Join us on one of our volcano tours to view the amazing Kilauea shield volcano. Our luxury tours allow you to sit back and relax in comfort while experiencing the rugged beauty of the volcano and the Big Island of Hawaii. Below is the latest update as of May 15th from the U.S. Geological Survey on the Kilauea eruption.
KILAUEA VOLCANO (VNUM #332010)
19°25’16” N 155°17’13” W, Summit Elevation 4091 ft (1247 m)
Current Volcano Alert Level: WATCH
Current Aviation Color Code: ORANGE
Activity Summary: The summit eruption of Kīlauea Volcano, within Halemaʻumaʻu crater, has continued over the past 24 hours. All recent lava activity has been confined to the crater, and current data indicate that this scenario is likely to continue. No significant changes have been noted in the summit or East Rift Zone.
Halemaʻumaʻu Lava Lake Observations: Eruption of lava from the Halemaʻumaʻu western vent into the active lava lake and onto the crater floor has continued over the past 24 hours. The active lava lake has shown continuous surface activity, with lake level remaining relatively high. Lava ooze-outs were active over the course of the day, though slightly diminished compared with earlier last week. Overflight measurements on April 6, 2022 indicated that the crater floor had seen a total rise of about 99 meters (325 feet) and that 66 million cubic meters (18 billion gallons) of lava had been effused since the beginning of this eruption on September 29, 2021.
Summit Observations: Summit tiltmeters showed weak deflation over the past 24 hours. A sulfur dioxide (SO2) emission rate of approximately 2,800 tonnes per day (t/d) was measured on May 12, 2022.
East Rift Zone Observations: No unusual activity has been noted along the East Rift Zone or Southwest Rift Zone; steady rates of ground deformation and seismicity continue along both. No tremor episodes were observed over the past 24 hours. Measurements from continuous gas monitoring stations downwind of Puʻuʻōʻō in the middle East Rift Zone remain below detection limits for SO2, indicating that SO2 emissions from Puʻuʻōʻō are negligible.
Hazard Analysis: This eruption at Kīlauea’s summit is occurring within a closed area of Hawaiʻi Volcanoes National Park. Therefore, high levels of volcanic gas are the primary hazard of concern, as this hazard can have far-reaching effects downwind. Large amounts of volcanic gas—primarily water vapor (H2O), carbon dioxide (CO2), and sulfur dioxide (SO2)—are continuously released during eruptions of Kīlauea volcano. As SO2 is released from the summit, it reacts in the atmosphere to create the visible haze known as vog (volcanic smog) that has been observed downwind of Kīlauea. Vog creates the potential for airborne health hazards to residents and visitors, damages agricultural crops and other plants, and affects livestock. For more information on gas hazards at the summit of Kīlauea, please see: https://pubs.er.usgs.gov/publication/fs20173017. Vog information can be found at https://vog.ivhhn.org.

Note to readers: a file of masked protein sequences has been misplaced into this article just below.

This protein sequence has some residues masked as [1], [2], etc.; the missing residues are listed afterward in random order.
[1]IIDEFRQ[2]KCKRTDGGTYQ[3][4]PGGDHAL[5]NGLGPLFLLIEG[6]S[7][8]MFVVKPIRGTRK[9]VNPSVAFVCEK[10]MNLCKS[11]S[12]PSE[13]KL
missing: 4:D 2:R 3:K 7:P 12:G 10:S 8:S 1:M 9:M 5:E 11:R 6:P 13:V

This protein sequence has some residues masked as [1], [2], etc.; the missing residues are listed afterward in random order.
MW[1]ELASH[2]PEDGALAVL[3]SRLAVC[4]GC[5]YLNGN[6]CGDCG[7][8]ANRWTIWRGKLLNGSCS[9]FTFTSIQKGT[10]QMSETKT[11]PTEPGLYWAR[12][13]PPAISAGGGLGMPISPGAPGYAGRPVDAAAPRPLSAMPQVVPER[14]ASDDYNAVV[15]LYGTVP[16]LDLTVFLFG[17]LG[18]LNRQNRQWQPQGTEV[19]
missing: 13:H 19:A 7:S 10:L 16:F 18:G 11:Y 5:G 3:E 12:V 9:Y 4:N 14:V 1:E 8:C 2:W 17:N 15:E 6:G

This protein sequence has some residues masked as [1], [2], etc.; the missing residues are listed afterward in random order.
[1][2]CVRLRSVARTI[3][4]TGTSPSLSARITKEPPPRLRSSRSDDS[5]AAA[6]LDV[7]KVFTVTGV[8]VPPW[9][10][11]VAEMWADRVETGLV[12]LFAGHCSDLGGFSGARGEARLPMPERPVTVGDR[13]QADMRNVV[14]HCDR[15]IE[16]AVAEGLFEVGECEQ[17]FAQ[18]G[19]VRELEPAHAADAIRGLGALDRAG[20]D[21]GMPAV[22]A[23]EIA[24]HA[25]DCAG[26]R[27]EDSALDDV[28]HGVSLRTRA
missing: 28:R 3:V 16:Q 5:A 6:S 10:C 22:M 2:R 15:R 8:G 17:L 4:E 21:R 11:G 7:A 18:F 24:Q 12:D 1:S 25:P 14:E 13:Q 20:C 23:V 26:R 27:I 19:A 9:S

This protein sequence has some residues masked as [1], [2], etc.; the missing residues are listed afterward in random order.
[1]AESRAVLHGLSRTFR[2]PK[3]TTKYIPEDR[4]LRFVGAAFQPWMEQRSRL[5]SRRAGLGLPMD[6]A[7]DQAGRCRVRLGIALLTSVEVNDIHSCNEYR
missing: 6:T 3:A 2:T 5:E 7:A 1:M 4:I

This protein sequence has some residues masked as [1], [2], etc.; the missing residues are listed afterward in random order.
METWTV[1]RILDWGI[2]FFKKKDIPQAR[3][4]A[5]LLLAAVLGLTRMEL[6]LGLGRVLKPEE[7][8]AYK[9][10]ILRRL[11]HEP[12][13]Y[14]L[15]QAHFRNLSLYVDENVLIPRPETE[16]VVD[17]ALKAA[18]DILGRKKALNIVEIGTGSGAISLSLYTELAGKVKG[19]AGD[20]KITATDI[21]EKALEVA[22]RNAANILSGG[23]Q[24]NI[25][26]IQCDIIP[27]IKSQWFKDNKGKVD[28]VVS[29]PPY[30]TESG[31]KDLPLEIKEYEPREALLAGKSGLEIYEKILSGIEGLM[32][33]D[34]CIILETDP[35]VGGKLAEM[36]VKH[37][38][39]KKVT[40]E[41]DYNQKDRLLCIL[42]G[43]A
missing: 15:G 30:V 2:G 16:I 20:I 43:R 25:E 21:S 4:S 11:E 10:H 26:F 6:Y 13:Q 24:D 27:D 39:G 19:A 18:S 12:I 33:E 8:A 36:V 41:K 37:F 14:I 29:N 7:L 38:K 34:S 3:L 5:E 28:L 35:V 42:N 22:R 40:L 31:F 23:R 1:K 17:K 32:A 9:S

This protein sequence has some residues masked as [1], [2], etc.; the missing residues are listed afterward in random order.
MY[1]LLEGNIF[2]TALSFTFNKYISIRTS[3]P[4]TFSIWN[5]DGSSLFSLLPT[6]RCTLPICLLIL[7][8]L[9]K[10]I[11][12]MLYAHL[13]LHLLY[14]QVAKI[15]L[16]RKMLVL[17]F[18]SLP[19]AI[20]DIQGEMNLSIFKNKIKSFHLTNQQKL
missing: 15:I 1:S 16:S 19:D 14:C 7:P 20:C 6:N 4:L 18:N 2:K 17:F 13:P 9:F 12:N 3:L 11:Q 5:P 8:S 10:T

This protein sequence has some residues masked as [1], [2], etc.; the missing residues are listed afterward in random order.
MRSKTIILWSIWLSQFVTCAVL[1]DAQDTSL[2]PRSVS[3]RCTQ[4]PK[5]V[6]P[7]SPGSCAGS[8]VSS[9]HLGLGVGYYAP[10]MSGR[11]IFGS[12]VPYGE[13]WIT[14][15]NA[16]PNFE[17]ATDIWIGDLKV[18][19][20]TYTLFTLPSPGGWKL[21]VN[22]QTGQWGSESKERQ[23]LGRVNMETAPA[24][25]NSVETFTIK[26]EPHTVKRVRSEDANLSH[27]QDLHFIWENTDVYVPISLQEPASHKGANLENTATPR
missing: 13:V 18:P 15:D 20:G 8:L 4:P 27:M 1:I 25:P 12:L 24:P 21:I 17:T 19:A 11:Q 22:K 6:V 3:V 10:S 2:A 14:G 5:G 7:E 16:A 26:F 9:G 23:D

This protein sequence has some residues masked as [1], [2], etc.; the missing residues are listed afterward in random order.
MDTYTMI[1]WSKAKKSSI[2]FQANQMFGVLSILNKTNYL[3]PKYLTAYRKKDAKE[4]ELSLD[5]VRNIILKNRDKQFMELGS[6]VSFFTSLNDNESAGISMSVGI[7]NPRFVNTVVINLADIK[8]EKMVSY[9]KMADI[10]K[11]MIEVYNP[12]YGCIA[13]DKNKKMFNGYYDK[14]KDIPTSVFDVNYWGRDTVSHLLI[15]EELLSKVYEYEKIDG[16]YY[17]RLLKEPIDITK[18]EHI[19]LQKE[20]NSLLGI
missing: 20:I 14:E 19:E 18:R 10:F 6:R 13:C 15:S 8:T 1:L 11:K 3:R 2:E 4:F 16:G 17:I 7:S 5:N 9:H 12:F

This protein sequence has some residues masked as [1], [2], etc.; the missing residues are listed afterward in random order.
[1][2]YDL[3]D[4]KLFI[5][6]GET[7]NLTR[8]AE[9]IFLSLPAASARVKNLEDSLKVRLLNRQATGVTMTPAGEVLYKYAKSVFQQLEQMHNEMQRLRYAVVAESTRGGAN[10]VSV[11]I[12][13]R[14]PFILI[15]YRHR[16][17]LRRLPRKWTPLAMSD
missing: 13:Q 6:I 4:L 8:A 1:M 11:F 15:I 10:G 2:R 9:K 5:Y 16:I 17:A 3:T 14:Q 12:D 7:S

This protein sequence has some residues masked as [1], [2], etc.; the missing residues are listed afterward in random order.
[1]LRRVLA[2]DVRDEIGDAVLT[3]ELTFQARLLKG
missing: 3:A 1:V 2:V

Additional hazards include Pele’s hair and other lightweight volcanic glass fragments from lava fountains that will fall downwind and dust the ground within a few hundred meters (yards) of the erupting fissure vent(s). Strong winds may waft lighter particles to greater distances. Residents should minimize exposure to these volcanic particles, which can cause skin and eye irritation.
Other significant hazards also remain around Kīlauea caldera from Halemaʻumaʻu crater wall instability, ground cracking, and rockfalls that can be enhanced by earthquakes within the area closed to the public. This underscores the extremely hazardous nature of the rim surrounding Halemaʻumaʻu crater, an area that has been closed to the public since early 2008.
For discussion of Kīlauea hazards, please see: https://www.usgs.gov/observatories/hawaiian-volcano-observatory/hazards.
Please see the Hawaiʻi Volcanoes National Park website for visitor information: https://www.nps.gov/havo/index.htm. Visitors to Hawaiʻi Volcanoes National Park should note that under southerly (non-trade) wind conditions, there is potential for a dusting of powdery to gritty ash composed of volcanic glass and rock fragments. These ashfalls represent a minor hazard, but visitors should be aware that such dustings at areas around the Kīlauea summit are possible.
The Hawaiian Volcano Observatory (HVO) continues to closely monitor Kīlauea volcano.
HVO will continue to issue daily Kīlauea volcano updates until further notice. Additional messages will be issued as needed.